Post-Marxism Versus Cultural Studies: Theory, Politics and Intervention

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Post-Marxism Versus Cultural Studies: Theory, Politics and Intervention

Post-Marxism Versus Cultural Studies: Theory, Politics and Intervention
Edinburgh University Press | 2007 | ISBN: 0748617620 | Pages: 248 | PDF | 1.85 MB

Post-Marxism versus Cultural Studies is an innovative exploration of the ethical and political significance of Cultural Studies and Post-Marxist discourse theory. It argues that although Cultural Studies and post-Marxism tend to present themselves as distinct entities, they actually share a project – that of taking on the political. Post-Marxism presents itself as having a developed theory of political strategy, while Cultural Studies has claimed to be both practical and political. Bowman examines these intertwined, overlapping, controversial and contested claims and orientations by way of a deconstructive reading that is led by the question of intervention: what is the intervention of post-Marxism, of Cultural Studies, of each into the other, and into other institutional and political contexts and scenes?

Through considerations of key aspects of Cultural Studies and cultural theory, Post-Marxism versus Cultural Studies argues that the very thing that is fundamental to both of these 'politicised' approaches – the quest to establish a theory of intervention, and to relate this to a practice – actually remains frustrated and unrealised as a direct result of the way this has been approached. Because of this stalemate, Post-Marxism versus Cultural Studies proposes a new theory of pragmatic intervention – one that is derived from Derridean deconstruction, post-Marxism and Cultural Studies, and which will be of importance and value for politicised academics and intellectuals working in all areas of political and Cultural Studies.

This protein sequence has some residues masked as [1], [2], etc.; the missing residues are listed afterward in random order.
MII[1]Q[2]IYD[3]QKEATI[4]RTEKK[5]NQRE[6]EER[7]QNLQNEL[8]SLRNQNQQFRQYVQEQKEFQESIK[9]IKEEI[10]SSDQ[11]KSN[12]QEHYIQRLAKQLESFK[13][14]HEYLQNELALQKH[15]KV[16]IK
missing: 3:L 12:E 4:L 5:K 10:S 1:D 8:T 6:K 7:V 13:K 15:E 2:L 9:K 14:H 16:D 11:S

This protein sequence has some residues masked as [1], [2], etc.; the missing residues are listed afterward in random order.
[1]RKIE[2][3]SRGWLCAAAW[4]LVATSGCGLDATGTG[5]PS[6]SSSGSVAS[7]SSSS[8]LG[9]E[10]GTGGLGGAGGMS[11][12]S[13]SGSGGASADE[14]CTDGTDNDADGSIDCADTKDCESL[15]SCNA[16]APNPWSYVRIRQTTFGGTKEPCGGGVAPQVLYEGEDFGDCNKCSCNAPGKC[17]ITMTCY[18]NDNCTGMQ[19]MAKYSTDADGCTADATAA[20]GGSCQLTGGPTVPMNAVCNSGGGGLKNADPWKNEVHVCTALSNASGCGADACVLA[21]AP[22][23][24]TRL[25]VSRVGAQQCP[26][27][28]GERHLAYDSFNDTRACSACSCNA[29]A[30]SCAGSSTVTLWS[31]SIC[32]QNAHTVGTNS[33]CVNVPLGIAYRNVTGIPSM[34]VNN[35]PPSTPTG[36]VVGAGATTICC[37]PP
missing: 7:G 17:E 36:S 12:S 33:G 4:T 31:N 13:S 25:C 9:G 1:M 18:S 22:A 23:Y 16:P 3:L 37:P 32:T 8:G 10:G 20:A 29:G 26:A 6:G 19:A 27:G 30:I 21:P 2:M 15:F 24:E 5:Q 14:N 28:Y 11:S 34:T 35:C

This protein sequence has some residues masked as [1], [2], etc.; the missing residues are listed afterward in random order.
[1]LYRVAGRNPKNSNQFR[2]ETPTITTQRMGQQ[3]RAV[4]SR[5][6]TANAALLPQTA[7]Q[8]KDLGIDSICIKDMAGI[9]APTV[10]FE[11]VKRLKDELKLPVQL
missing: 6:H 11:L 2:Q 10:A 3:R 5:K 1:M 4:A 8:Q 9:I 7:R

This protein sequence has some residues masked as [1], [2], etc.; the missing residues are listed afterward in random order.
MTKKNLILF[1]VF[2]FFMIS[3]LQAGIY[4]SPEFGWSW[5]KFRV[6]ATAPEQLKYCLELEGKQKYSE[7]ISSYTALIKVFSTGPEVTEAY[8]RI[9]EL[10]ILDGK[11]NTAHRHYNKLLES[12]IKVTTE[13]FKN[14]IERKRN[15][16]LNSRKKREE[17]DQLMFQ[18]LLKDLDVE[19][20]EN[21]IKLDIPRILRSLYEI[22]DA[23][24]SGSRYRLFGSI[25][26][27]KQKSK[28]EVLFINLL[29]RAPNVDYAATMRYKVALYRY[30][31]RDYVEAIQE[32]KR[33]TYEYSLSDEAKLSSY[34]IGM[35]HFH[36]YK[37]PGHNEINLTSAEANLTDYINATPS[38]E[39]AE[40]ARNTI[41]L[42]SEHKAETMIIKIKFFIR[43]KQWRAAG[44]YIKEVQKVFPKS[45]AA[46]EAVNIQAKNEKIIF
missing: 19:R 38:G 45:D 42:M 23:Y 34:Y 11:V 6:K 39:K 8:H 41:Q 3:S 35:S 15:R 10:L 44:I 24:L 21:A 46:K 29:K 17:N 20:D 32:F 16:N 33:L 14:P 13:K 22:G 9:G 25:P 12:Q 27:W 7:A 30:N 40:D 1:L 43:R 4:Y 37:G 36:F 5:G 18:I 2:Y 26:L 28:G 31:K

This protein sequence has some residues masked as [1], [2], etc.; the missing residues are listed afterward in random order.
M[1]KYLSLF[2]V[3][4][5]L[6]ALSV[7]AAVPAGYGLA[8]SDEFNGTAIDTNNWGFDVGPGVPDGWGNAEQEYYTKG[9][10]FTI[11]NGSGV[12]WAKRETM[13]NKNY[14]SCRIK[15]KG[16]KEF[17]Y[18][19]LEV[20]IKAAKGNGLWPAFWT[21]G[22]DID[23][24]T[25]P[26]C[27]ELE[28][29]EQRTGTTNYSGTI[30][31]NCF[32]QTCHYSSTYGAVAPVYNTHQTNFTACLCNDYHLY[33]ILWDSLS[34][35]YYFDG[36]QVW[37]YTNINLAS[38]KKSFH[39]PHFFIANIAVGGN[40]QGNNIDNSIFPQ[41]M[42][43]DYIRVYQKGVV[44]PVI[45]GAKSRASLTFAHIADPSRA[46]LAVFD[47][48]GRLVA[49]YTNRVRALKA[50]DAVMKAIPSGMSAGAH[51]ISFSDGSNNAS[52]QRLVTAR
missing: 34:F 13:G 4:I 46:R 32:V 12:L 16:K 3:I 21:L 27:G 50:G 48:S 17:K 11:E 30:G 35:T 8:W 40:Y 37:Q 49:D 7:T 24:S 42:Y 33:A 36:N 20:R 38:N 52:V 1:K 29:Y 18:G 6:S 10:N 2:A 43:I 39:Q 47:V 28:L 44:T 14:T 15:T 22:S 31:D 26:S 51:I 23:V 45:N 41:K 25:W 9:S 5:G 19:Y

Key Features

An innovative take on the disciplines of Cultural Studies and Post-Marxism with a clear account of what Cultural Studies and post-Marxism are and why they are important.

Offers explanations, accounts and critiques of key figures of Cultural Studies and post-Marxism, such as Butler, Derrida, Hall, Laclau, Mowitt, Rorty.

Draws out the similarities and clarifies the significance of the differences between the approaches and develops a new perspective on the theory and practice of intervention.

Shows how, by seeing the links and differences between the approaches, both post-Marxism and Cultural Studies can be reorientated in order to have positive results in the political world.